“Have a look at these,” says my friend Sarah, placing a box of trainers onto my kitchen table. “Altra Escalante, zero drop. One hundred and twenty quid’s worth of running technology!”
I look at her, confused.
“Have you been invited to join the Kenyan distance running team?” I ask.
“Don’t be silly, I’m in training for June 23rd.”
I still look confused.
“Sports day? The Mothers’ Race? The race of the season!”
Of course. The Mothers’ Race. I breathe a sigh of relief. My children have left the zone where I am obliged to participate. Sarah however, started her family late and is in the full throes of the PTA.
But I remember it well.
Once upon a time, when mothers still wore pinnies and slept in rollers, the Mothers’ Race was a little bit of sadistic fun invented by games masters to ensure that women attending Sports Day couldn’t nod off in the sun behind their copy of Woman’s Weekly while their little Johnnies wobbled down the track with newly off-ration eggs.
Fast forward fifty years and, like everything else in British culture, it’s an altogether meaner, more competitive story.
Last year, then aged forty-two, Sarah came second in the Mothers’ Race. The mother who beat her is nearly ten years younger with a thirty-four inch inside leg.
These facts are immaterial as no handicapping system applies to novelty races, much to her dismay. Instead, she has chosen to approach the event as if it were the London Marathon, which explains the over-priced, hi tech trainers and the new obsession with Parkrun.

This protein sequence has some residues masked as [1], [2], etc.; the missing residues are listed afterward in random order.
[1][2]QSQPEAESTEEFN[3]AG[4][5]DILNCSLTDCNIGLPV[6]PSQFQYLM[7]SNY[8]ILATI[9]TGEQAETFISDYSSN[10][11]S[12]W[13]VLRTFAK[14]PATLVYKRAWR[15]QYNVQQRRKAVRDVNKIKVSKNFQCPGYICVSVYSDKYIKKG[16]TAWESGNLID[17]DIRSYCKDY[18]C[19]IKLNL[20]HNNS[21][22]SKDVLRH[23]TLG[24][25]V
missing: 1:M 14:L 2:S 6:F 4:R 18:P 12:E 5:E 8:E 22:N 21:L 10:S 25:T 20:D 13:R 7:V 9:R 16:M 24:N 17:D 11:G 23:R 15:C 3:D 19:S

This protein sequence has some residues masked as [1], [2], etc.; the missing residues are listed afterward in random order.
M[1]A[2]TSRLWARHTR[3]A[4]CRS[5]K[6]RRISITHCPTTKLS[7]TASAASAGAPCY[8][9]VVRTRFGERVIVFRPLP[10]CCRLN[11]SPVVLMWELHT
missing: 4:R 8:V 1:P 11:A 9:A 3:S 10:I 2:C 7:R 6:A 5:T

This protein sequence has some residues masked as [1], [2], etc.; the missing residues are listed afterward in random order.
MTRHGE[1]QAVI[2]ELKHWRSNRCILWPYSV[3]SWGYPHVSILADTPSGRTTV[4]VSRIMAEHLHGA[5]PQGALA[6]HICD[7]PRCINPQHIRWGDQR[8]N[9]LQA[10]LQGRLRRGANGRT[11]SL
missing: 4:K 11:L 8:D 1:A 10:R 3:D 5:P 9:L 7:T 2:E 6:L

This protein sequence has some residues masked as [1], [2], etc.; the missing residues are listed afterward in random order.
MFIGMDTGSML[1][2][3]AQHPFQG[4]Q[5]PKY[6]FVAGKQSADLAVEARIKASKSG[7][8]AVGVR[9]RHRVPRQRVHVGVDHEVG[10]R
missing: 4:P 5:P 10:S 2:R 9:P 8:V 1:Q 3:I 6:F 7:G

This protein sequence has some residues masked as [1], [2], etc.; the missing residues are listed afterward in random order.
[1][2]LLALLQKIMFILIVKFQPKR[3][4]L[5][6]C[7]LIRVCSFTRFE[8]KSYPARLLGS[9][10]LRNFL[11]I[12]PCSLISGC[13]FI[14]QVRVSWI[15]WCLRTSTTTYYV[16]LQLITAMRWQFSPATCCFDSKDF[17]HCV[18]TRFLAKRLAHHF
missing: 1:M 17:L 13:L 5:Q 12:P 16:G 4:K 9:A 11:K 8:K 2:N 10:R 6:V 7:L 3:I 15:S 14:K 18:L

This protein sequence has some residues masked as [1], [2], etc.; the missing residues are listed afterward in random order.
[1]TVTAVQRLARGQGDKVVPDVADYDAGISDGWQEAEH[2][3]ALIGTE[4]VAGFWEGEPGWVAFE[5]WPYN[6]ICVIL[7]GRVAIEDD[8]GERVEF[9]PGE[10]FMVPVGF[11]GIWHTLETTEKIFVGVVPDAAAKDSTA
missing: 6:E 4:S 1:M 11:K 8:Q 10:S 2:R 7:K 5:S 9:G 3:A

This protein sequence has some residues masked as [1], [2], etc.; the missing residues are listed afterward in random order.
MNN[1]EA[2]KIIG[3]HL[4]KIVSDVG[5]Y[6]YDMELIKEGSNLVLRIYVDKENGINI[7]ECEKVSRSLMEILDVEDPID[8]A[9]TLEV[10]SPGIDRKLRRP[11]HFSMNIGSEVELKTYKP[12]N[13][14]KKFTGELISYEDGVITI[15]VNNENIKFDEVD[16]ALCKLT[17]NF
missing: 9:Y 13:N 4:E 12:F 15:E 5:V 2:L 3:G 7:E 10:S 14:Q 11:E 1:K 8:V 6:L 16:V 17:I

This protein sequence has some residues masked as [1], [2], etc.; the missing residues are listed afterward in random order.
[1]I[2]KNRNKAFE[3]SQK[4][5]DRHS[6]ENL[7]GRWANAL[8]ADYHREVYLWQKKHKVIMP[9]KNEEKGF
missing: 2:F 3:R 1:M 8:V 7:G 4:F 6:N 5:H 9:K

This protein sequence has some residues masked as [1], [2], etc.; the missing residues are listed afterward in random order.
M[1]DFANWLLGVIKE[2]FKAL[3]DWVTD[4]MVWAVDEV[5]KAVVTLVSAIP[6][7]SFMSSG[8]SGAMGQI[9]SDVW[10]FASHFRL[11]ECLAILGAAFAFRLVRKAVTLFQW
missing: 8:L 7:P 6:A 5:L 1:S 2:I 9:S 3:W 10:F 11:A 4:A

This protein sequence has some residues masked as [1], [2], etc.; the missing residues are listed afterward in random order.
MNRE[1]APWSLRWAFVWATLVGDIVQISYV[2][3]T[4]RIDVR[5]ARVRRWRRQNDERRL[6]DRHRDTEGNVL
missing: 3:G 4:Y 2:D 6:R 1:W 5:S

My own introduction to the Mothers’ Race came more than a decade ago when I was a mere filly.
I took the race at face value: a bit of a laugh before we broke open the picnic lunch and the tepid Prosecco.
“Shall we jog at the back and chat?” I remember asking my pal, Mandy who nodded in agreement.
We took our places in the line-up, me in my flip-flops, she in Dunlop Green Flash. (I could have sworn she hadn’t arrived in them.)
The starter’s gun sounded. Mandy disappeared into a cloud of dust; the dust I was eating.
I was left to amble in last, a picture of bewildered, lonely confusion.
It was only as I flip flopped across the tape that now lay fluttering on the ground, that I realised the Mothers’ Race is a front for so much more.
What I had failed to appreciate in this uber-competitive era, is that where you finish in the Mothers’ Race invites judgement not just of your running ability, but of your competence as a parent.
The faster you run, clearly the better able you are to bring up a child. The mother who breasts the line in first place therefore, is the best mother. And she even gets a medal from the Headteacher to prove it.
If you wanted evidence to support this unpalatable thesis, you’ve only to think of Princess Di.
In the face of self-confessed faithlessness, philandering and proper dodgy liaisons, she retained an unassailable position in the mothering stakes. She’d surely earned it, for who cannot recall her spirited win in the Mothers’ Race at her sons’ prep school in 1989?
Camilla, I imagine, was much less committed to seeing off the competition (why, she’d done that long ago!). I expect she watched Laura and Tom competing in the three legged race gasping on a fag outside the tea tent.
“So,” says Sarah, “ best advice? I mean I know it’s not the winning that matters but the taking part.”
I snort. “Tell that to Teresa May!”
“What we need,” I say pointedly, “is more people prepared to lose graciously.”
“What would you do?” She persists.
“For goodness sake! Why would I do that?”
“So nobody else has to,” I reply.